If "Viva SeaTac" were to vanish off the face of the earth I personally would not miss it much. However, this obligatory version was a bit more enjoyable than usual, largely due to the participation of some Young Fresh REMs playing new and different percussion instruments. A beer bottle played with a flashlight was an on-the-spot invention, while the maraca-like thing made out of a potato was something Robyn already had sitting out on the table behind him.

"Give It To The Soft Boys", also involving various Young Fresh REMs including Kurt Bloch, was fantastic and much fun. Robyn put the guitar down and just did vocals (complete with the, hmm, I don't know how to type this, but the "eeeeee ehhhhhh uhhhhhh" sound effects) and interpretive movements.

There was a lovely, heartfelt "One Long Pair of Eyes" and "I Feel Beautiful" (cheekily dedicated to Arafat and Sharon).

I enjoyed "Listening To The Higsons" but felt that it was missing a lot without the wok. Also, I'm not quite sure it works as an acoustic number.

"Trilobyte" was a pleasant surprise. I don't know if it's true, but the story about it being inspired by a "ladies' shaving device from the 40s" found rusting and decaying on a beach was a great one.

The Pros and Cons of Dylan covers: He did a very moving, striking "Not Dark Yet"; a serviceable-but-nothing-amazing "It's All Over Now Baby Blue", and a fairly limp "Pledging My Time". I really missed that kind of sly, knowing leer that gives Dylan's version its punch (come to think of it, "I've Got The Hots" could have used a dash more of something like that also). I think maybe in the early days he could have carried it off a bit better, but this version was just too laid back to be effective. I felt similarly about "Ballad of a Thin Man", altho the one lyrical update ("You've read all of T. Coraghessan Boyle's books") did make me smile.

I wasn't particularly amazed by the two new songs or the instrumental (called something like "Feeling Is The Last Thing To Die"). Maybe I need to hear them in a different setting, but on first impression neither "Briggs" nor the other one (I don't even recall the title) were nearly as striking as any one of the songs that debuted on the SBs tour.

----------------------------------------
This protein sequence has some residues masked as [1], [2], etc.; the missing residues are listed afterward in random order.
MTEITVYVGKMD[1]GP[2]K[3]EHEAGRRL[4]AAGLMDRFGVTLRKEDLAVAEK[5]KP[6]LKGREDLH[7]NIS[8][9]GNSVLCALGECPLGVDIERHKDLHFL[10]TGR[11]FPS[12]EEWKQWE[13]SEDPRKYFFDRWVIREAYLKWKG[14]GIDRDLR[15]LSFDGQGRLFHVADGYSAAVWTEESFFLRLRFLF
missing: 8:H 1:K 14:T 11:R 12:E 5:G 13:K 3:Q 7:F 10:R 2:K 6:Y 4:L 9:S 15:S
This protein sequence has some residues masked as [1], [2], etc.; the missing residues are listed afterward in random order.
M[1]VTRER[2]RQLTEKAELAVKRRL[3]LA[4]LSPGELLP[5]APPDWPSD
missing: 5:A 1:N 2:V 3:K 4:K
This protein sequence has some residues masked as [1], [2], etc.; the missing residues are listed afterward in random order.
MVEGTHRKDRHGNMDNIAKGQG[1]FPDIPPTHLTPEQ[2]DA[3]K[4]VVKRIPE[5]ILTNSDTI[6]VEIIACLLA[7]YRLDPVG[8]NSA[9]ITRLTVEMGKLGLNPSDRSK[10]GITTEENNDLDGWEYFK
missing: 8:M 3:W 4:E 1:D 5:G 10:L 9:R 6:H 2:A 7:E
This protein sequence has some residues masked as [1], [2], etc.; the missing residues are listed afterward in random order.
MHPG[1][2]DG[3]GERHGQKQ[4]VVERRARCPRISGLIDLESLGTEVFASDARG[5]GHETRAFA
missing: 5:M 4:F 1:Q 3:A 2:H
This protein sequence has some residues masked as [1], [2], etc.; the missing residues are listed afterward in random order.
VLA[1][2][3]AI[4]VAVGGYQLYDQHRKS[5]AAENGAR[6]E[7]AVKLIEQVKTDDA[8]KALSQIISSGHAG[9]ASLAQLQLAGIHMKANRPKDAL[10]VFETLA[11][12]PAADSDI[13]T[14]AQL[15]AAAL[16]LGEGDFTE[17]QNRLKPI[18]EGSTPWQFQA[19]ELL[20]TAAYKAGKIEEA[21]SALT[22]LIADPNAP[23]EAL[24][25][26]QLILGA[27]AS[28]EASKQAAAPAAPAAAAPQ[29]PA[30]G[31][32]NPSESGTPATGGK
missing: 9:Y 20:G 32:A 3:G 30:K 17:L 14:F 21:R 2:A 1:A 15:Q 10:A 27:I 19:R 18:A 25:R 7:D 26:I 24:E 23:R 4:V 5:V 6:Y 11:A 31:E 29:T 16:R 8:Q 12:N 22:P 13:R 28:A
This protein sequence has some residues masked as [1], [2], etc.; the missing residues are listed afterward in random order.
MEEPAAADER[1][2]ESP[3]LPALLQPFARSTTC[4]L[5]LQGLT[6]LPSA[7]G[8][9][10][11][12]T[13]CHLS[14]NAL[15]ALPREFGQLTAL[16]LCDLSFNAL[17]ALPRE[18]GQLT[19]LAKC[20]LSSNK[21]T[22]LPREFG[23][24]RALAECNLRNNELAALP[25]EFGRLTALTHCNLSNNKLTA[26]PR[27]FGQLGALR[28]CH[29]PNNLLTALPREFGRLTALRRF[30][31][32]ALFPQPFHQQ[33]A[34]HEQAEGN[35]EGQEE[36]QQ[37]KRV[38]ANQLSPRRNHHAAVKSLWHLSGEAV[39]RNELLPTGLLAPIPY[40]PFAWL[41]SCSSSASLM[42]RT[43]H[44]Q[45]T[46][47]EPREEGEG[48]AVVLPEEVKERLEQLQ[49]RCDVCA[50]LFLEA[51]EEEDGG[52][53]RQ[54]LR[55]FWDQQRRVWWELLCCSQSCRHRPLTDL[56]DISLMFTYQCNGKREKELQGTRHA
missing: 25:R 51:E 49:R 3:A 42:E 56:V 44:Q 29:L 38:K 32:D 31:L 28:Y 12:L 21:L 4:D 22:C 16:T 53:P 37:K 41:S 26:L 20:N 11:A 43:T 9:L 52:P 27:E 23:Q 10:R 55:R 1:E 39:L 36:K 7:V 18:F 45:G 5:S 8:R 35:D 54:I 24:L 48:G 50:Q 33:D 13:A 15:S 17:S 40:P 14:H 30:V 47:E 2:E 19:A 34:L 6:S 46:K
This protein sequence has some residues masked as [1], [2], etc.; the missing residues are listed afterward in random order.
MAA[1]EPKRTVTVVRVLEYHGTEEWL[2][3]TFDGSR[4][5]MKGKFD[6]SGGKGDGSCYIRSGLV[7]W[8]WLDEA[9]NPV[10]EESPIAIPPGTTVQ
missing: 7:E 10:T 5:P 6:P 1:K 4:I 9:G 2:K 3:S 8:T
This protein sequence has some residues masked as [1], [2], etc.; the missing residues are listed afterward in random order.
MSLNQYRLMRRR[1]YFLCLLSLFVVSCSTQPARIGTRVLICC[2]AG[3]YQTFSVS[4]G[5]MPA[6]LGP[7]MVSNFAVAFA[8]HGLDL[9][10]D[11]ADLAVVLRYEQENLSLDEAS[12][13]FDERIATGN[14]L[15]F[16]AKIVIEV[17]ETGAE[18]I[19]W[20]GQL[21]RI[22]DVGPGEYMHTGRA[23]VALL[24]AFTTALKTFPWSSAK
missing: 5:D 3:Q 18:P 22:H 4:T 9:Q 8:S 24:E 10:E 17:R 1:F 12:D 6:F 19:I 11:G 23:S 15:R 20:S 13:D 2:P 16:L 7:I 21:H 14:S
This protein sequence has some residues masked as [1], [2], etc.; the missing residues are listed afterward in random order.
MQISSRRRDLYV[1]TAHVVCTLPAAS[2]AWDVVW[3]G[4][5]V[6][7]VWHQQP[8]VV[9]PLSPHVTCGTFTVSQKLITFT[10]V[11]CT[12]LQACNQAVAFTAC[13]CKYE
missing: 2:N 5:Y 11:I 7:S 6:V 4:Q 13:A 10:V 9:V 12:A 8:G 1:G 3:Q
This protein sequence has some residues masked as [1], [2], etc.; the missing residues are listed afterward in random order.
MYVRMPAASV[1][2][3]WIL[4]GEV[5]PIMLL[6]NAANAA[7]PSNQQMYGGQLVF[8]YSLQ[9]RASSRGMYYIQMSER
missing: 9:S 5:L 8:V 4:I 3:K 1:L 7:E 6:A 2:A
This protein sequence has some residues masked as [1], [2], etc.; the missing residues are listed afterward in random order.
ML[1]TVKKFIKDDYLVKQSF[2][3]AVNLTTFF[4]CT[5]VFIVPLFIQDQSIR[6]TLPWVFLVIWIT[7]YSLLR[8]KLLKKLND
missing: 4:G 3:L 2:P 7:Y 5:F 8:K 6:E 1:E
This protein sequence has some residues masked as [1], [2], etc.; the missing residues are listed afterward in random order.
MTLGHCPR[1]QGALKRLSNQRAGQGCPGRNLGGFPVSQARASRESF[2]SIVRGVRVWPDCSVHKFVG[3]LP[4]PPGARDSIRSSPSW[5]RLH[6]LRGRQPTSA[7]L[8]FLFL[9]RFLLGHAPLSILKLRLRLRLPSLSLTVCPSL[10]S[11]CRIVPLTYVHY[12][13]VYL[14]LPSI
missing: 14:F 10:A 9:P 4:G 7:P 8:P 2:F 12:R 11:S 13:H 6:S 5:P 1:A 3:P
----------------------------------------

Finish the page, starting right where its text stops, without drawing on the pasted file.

Random Miscellaneous (Non-Music) Commentary:

A Complaint About Annoying Audience Members: Hey, if you're going to spend the entire show chatting and keeping a running verbal commentary, could you stand somewhere other than the front row? I guess asking you to stop yelling out unfunny jokes is a lost cause, since you were obviously determined to do so despite the lack of response from both Robyn and the audience. Oh wait, that's not accurate. There was response in the form of groans and glares from the people around you. And Robyn did answer your irritatingly insistent prodding for "Gene Hackman" during the "Briggs" monologue, when you kept interrupting to shout "Was Gene Hackman in it?". He finally looked at you and answered "NO" in the kind of withering tone that would have instantly quieted or at least momentarily embarassed anyone but you wild and crazy guys. That was all quite bad enough, but on top of it you continued to waft smoke in his face even after Robyn gave you the evil eye. Other people were going to the back of the room or even outside to have a smoke as the amount of it swirling about the stage area was obviously bugging him. Pop quiz- when you're in the front row, and smoking, where do YOU think the smoke goes?

Ahem, moving right along......

Fashion note: Purple shirt with bright flowers and dark purple velvet pants. Lizard shirt came out later. Pre-show our man was sporting the Trenchcoat Mafia look- black tshirt and pants with a lightweight dark coat.

Eyebrow note: I'm not quite sure, but it didn't look to me as though they had finally bifurcated, I think they -might- just look less oppressively mono because they're silvery.

Cone note: There were quite a lot of cones there (30). I have a feeling this may have been the result of sitting in a hotel room bored or perhaps a long bus ride with nothing to do, but of course it's also possible that Robyn has developed a renewed enthusiasm for cone creation.


woj <woj@fegmania.org>